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Know Your Options: Healthcare Abroad

With the state of our healthcare systems in the U.S. and Canada, many people are looking for alternatives. Whether you are being charged through the nose for dental implants or having to wait months or even years for treatment, our current systems leave much to be desired. And, unfortunately, it looks like they are going to continue the spiral downwards for the foreseeable future.

So, what are we to do? Well, as you know, here at Escape Artist, we are all about giving yourself options. And that goes for healthcare, too.

So, we brought in Tracy Griffith of Healthcare Adventures to discuss the healthcare options available overseas. You probably already recognize Tracy, since she is a regular contributor for Escape Artist Insiders magazine. Here’s a little more about her and her company, Healthcare Adventures:

Tracy Griffith is a Certified Medical Travel Agent with over 25 years of experience in clinical nursing and is the founder of Healthcare Adventures. Her company specializes in medical tourism in Mexico and Central America and provides comprehensive and customizable medical travel packages. Tracy’s expert team at Healthcare Adventures understands the importance of finding talented surgeons and high-quality care facilities, utilizing their network of affiliations to make their clients’ overseas medical experience worthwhile.

Now, let’s start this interview!


Lisa: Welcome, Tracy! Thanks for taking the time to chat with me today. A lot of our readers are really interested in medical tourism due to our deteriorating healthcare systems in Canada and the US.

Tracy: Thanks for having me.

Lisa: So how did you actually get started in medical tourism in the first place? You mentioned you’re a nurse by trade?

Tracy: Yeah, so I’ve been in nursing since I997. I have been very frustrated with healthcare for a long time and I had always been at the bedside, and the times I had dabbled in management for a year here and there it was not something I was really interested in.

So, after a couple years of management I decided this is just not me and I ended up going part-time. We (my husband and I) were trying to find a way to take what I know, which is healthcare and medicine, and put it with what I love, which is traveling, and that’s how we came up with the idea of medical tourism.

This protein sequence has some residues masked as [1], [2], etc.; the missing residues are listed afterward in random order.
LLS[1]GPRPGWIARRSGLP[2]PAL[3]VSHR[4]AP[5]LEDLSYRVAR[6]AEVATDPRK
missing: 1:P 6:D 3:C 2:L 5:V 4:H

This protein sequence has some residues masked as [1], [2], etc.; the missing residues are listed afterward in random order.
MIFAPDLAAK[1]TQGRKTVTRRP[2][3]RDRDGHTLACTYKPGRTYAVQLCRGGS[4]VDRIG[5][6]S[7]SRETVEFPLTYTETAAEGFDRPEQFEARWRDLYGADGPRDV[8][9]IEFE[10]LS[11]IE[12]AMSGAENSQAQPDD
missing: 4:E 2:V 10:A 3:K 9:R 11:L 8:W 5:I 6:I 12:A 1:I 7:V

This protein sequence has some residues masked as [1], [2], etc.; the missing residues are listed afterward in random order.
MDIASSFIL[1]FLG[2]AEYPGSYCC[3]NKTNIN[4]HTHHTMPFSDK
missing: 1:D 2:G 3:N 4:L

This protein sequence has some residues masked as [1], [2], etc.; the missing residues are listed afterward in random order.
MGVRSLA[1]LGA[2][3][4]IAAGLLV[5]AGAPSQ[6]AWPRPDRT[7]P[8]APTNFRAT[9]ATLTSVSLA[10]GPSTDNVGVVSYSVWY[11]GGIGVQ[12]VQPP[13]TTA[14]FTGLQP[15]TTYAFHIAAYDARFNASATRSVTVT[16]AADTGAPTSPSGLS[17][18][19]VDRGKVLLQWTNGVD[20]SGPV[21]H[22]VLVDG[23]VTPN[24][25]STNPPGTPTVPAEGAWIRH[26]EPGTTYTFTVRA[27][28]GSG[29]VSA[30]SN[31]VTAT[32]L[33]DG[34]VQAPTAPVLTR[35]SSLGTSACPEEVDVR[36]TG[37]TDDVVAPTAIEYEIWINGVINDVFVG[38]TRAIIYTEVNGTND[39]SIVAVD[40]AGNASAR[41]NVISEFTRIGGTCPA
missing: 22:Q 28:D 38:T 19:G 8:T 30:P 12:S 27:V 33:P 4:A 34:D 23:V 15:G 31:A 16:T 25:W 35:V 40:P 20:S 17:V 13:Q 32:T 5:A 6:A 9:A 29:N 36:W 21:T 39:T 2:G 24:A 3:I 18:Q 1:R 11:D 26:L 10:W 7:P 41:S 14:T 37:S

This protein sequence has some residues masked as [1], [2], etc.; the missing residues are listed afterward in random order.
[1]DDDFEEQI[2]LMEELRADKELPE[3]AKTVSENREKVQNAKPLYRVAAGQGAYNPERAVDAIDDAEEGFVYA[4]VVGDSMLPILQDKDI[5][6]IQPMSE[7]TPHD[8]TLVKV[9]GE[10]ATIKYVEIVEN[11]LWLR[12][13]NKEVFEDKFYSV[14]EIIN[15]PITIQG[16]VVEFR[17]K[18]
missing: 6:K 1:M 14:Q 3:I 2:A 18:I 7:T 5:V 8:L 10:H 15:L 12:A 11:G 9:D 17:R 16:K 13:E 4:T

While everybody was stuck at home during 2020, I was traveling. I was down in Cabo, Mexico meeting with dentists and plastic surgeons and anybody else that would meet with me, visiting different hospitals. I was in Cancun doing the same thing, and then I went to Costa Rica and met with dentists and endodontists and plastic surgeons there. And then in the beginning of 2021, I ended up in Panama talking to orthopedists and dentists and that kind of thing.

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I wanted to check out their facilities to make sure that they were up to what people in the US or other countries are looking for. Sometimes they get a bad rap because of that whole third world country thing… But these places are so squeaky clean. Their equipment is the exact same from the same companies that we have here in the States.

And then I ask the hard questions. I’ve had several orthopedic surgeries myself, including total knee replacements, so I know what to ask the surgeons about how they do the procedures. For instance, a total hip replacement, you have a couple of different ways of doing it. One is what we consider to be more of the old-fashioned way. It creates more of a scar and it takes longer to recoup after surgery with therapy, versus a newer type that they would have to go to an extra class to learn to do.

So, are you the orthopedist that plans on being around for a long time? And you wanted to have this new technique available because it’s better for your patients and it’s quicker for them to get back on their feet? Or are you the old school doc who always wants to do it the same way you’ve been doing it and you’re really not interested in anything new and upcoming because you just like the status quo.

So, those are the kind of things I ask. Things that normal, everyday people don’t know. A nice voice and a nice person doesn’t necessarily make the best surgeon.

Does that make sense?

Lisa: It does. As the patient, you’re going in somewhat blind, your home country is turning the screws on you already, and there’s a certain level of desperation. So, I’m sure it’s very helpful to have somebody who’s already qualified these places, like you have, when they are finally ready to make the leap and seek out healthcare in other countries.

It sounds like you really bring a lot of expertise into Healthcare Adventures. What are some of the services you provide?

Tracy: It’s more about à la carte thing. I can do as much or as little as you want. If you want me to be more of your travel agent and set it all up as far as flights and places to stay, excursions and that kind of thing, I can do that. Or, if you just want to come in 24 hours before, show up for surgery and then get back as soon as possible, I can help with that, too.